By some miracle, we were able to coerce him from the trailer and get him in with his brother. He was very weak, staggering and stumbling around. It took three weeks for his eye to heal. He stumbles all the time, walks on stiff legs, and has little sense of balance it seems. My poor boy is so pathetic.
The other colt, the blue roan, is a really handsome boy. I keep going back and forth about what to do with him. I'd love to keep him. However, I'm not confident in my ability to work with a young horse. I'd have someone break him for me, but I'm not there to keep him broke. However, I'm become rather attached. I'll probably keep him anyway, at least until he gets to be too much for me to handle. His little brother, who you'll meet in another blog, looks identical to him right down to the white sock on his rear foot.
I had hoped to have a nice little visit with them on our last day together before I had to take them to the other place to turn them loose in bigger pastures. They were in their barn, which they come and go from at will. I had gone in and to see if I could get a hold of them. They don't catch easily, but once caught, they are both big puppy dogs that follow easily. Anyway, Reb shot out the door, but Joe, in his confusion, turned the wrong way and got cornered. I was inches away from having hold of his halter, when Reb stepped back in the door to see what was keeping Joe from following. This would not habe presented such a problem, except that he disturbe the peace of a rattle snake I had not noticed lounging just inside the barn door. Needless to say, I abandoned my efforts to snag hold of Joe, letting him leave the barn.
After a brief debate on what action to take, retreive the pistol from the jeep or get Malcolm from his shop, I opted for Malcolm. I'm better with a rifle and didn't want to miss. I generally and a "live and let live" kind of gal, but I don't really like rattle snakes living in such close proximity to me. So, I had Malcolm go dispose of my barn guest. Of course mutiplt gun shots did little to calm my two colts who were already worked up over being cornered in the barn by me. So I waited a couple hours and enlisted Rachelle to help me get them in. In trying to herd them into my work area, Joe took a dash for the fence, fell into and over the fence seperating them from my yard, and, having finally gotten his footing again, he dashed into my yard. Rachelle ran to the front to block the opening in my yard fence, while I cornered Reb and got a lead rope on him. From there it was easy, as Joe will follow Reb anywhere. I simply led Reb out to my yard, and Joe, relieved to see his brother after the long seperation, followed us back to the work pen. We put a lead rope on him. At that point Malcolm came with the trailer. They loaded surprisingly easily, with most of the hesitation on Joe's part...who can blame him. I wouldn't want to get back in either.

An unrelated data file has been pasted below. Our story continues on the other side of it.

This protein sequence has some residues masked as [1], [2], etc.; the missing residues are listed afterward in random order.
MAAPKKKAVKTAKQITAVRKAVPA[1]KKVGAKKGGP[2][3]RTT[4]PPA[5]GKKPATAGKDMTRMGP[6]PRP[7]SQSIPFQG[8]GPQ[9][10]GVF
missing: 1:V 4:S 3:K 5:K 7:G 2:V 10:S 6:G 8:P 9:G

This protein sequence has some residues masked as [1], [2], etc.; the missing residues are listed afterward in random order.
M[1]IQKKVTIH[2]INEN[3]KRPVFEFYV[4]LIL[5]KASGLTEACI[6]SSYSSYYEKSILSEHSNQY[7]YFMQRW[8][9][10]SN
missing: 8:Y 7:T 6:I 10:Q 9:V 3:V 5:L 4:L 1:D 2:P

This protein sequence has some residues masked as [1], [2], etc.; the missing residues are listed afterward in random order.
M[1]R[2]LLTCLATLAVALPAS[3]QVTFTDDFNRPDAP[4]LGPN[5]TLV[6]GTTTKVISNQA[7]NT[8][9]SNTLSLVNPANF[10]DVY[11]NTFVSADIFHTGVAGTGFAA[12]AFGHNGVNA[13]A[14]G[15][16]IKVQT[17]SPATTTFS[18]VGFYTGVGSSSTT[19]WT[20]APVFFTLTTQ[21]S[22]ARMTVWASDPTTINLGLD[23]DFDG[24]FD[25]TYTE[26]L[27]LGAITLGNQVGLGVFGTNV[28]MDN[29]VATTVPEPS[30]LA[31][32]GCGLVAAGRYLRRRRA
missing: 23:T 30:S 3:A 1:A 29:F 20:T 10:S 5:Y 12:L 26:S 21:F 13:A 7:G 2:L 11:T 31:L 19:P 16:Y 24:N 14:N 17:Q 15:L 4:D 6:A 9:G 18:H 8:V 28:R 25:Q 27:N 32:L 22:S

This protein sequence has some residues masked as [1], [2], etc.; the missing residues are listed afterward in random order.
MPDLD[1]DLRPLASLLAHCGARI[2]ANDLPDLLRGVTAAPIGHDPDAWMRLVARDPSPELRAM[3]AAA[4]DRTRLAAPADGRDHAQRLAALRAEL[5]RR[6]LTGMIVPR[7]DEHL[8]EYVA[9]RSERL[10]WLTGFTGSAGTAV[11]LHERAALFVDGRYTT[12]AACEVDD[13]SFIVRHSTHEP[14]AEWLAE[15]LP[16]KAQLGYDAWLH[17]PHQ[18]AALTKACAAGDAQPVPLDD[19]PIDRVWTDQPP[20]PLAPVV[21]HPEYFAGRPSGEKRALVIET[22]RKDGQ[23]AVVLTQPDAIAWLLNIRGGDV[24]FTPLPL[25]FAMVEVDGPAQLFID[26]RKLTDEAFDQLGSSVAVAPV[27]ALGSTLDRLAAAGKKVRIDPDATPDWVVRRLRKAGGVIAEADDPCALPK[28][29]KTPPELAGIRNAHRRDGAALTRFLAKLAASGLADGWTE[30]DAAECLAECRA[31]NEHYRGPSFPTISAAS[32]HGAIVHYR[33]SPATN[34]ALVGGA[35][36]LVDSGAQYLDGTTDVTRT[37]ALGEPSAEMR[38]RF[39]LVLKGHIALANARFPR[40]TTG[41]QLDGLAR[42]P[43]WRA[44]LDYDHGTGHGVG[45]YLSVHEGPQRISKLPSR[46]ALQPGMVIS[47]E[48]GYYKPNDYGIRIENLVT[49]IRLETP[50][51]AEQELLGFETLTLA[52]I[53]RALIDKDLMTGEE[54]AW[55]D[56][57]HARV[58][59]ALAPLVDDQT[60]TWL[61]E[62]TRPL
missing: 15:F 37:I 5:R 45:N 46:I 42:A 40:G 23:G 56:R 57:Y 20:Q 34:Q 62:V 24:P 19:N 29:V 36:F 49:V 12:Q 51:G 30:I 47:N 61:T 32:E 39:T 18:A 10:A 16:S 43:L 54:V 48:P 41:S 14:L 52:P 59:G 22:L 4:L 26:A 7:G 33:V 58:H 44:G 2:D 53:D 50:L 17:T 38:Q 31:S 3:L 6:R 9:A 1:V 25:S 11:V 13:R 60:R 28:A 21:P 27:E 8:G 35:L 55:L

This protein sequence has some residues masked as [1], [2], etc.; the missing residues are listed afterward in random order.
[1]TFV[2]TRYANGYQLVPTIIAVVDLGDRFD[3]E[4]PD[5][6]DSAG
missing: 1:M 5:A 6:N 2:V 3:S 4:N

We were turning them out in the pasture around Malcolm's parents house so they would be easier to get back in. The other options were to turn them out with the geldings, but because my two boys arn't cut yet, they would have fought with the geldings to that really wasnt' an option after all. The other possibilty was to turn them back in with the mares, but there were two reasons not to do that. Mostly because we would have to go through the whole process of "hole blocking" in the corrals up there to get them in again, and also because the stud had been turned in that morning and wouldn't have appreciated two yearling stud colts showing up on the scene.
So we crept up to his parents house, me cringing at each bump and turn, just knowing that Joe was going to fall. I was relieved to see him on all fours when we reached their place. I opened the door and Reb cautiously came out and hopped down, taking off for a short distance at a trot before stopping and turning to see what was keeping Joe.
Joe, my poor sweet Joe, walked to the end of the trailer and looked down. It was one of those moments that you see before it happens and have no way to stop it. He tryed to step down and his front legs went out from under him. My poor Joe, instead of nimbly hopping down as his brother had, instead did a summersault out of the trailer, landing on his side. Never one to be beaten though, and not wanting to be left behind, scrambled to his feet and took off at an ackward trot to his pal, Reb. The two of them ambled off down the driveway nibbling at grass as they went. My last parting view of my boys was of the two of them contentedly standing under a lone tree, tails swishing flys for each other, and munching on lush green grass.
They seem so attached to each other, its hard to think of seperating them. And Joe is such a gentle sweet soul, its hard to think of letting him go. My much anticipated time with my boys was bitter-sweet. I found two friends that I love dearly. I found a beautiful potential saddle horse to maybe spend years with. And I found a gently loving soul that should probably be mercifully put down before he gets hurt. Its hard to know what to do. Part of me says just let him be mine and Reb's pal, and the other part of me says let him go before he gets hurt bad.
Anyway, those are my two boys, two of my treasures, two of my friends. I have a feeling they will teach me much more than I will ever teach them.
I'll introduce you to this years new babies in another blog. They were another day and another adventure.